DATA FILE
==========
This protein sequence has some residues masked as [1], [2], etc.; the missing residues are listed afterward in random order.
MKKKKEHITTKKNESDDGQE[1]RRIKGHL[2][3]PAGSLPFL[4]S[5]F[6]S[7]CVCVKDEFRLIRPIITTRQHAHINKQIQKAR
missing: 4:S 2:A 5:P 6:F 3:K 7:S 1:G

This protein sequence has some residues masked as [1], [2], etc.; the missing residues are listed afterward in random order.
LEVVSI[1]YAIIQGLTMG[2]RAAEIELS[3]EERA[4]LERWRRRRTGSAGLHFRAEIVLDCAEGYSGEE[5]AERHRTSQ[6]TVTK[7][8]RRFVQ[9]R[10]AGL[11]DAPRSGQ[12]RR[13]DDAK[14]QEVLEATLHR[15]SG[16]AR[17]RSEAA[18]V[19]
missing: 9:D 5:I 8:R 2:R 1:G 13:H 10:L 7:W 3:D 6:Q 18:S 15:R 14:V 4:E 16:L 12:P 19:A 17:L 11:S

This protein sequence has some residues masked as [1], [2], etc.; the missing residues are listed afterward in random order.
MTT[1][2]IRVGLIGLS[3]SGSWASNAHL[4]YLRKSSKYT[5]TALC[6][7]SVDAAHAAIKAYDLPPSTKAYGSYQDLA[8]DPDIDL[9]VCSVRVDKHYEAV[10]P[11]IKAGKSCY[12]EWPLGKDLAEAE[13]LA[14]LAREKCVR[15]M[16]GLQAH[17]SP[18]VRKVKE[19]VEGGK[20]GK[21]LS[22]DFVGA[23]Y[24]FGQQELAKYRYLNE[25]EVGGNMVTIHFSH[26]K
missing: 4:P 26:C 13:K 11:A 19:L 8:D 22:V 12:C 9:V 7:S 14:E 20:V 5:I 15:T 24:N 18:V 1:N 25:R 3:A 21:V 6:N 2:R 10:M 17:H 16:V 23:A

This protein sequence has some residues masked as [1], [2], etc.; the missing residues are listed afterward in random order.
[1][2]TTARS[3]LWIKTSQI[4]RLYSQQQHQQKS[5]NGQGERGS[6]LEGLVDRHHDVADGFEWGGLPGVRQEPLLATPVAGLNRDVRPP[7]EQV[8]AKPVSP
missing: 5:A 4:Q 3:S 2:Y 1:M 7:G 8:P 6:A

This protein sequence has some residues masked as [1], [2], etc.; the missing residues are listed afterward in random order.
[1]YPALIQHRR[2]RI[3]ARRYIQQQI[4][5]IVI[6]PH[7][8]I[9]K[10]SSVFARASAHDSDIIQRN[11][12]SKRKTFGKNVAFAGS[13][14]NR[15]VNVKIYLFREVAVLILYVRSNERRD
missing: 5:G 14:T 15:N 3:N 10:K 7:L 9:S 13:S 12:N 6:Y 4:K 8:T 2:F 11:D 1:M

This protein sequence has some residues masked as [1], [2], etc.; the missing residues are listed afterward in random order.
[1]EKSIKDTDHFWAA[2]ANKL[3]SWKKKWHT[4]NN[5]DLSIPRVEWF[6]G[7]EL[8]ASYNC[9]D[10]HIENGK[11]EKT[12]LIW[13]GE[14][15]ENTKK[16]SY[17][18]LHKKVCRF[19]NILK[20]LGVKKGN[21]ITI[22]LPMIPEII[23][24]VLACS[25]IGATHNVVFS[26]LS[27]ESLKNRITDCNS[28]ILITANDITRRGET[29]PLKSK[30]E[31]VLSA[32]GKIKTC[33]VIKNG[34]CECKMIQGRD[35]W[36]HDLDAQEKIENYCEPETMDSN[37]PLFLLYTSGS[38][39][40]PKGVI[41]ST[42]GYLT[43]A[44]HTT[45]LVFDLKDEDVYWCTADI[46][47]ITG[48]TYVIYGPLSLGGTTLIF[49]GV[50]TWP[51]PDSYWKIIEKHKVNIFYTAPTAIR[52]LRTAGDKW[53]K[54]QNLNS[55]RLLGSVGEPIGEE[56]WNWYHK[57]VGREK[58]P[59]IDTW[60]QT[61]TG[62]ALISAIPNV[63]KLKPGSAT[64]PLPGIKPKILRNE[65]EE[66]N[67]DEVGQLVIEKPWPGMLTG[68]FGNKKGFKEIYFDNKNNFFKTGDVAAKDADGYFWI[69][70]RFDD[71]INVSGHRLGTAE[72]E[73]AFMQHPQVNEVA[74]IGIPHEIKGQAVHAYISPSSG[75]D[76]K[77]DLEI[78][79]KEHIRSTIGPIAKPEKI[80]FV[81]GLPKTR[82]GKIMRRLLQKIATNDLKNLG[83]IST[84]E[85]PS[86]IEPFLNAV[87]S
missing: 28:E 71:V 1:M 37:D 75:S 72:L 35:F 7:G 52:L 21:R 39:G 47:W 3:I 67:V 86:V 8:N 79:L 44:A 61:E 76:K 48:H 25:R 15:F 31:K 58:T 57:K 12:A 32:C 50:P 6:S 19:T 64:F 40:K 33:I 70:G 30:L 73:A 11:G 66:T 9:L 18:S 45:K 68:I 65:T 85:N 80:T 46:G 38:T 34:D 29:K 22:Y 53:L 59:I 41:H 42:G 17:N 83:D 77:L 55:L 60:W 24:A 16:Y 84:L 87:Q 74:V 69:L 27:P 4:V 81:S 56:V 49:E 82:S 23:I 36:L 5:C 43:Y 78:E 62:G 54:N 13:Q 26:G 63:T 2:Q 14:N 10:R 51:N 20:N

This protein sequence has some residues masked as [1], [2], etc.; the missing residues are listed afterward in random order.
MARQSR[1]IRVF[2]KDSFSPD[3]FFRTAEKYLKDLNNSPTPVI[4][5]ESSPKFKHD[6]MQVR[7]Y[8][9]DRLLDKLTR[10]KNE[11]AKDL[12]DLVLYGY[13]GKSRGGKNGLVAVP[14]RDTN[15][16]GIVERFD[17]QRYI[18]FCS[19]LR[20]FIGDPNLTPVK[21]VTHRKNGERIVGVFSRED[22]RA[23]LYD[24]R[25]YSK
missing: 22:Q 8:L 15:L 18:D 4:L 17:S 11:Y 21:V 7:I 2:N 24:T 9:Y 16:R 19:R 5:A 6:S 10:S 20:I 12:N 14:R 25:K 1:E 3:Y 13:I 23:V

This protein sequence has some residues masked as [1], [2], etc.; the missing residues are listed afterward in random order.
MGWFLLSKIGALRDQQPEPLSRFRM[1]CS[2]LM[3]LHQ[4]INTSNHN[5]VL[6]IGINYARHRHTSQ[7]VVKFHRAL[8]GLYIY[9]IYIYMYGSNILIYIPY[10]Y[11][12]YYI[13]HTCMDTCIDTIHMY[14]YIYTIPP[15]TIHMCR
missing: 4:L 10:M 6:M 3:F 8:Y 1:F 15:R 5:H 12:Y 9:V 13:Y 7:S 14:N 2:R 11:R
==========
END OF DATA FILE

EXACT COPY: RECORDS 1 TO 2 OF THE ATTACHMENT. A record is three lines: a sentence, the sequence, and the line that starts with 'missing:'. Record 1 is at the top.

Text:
This protein sequence has some residues masked as [1], [2], etc.; the missing residues are listed afterward in random order.
MKKKKEHITTKKNESDDGQE[1]RRIKGHL[2][3]PAGSLPFL[4]S[5]F[6]S[7]CVCVKDEFRLIRPIITTRQHAHINKQIQKAR
missing: 4:S 2:A 5:P 6:F 3:K 7:S 1:G

This protein sequence has some residues masked as [1], [2], etc.; the missing residues are listed afterward in random order.
LEVVSI[1]YAIIQGLTMG[2]RAAEIELS[3]EERA[4]LERWRRRRTGSAGLHFRAEIVLDCAEGYSGEE[5]AERHRTSQ[6]TVTK[7][8]RRFVQ[9]R[10]AGL[11]DAPRSGQ[12]RR[13]DDAK[14]QEVLEATLHR[15]SG[16]AR[17]RSEAA[18]V[19]
missing: 9:D 5:I 8:R 2:R 1:G 13:H 10:L 7:W 3:D 6:Q 18:S 15:R 14:V 4:E 16:L 12:P 19:A 17:L 11:S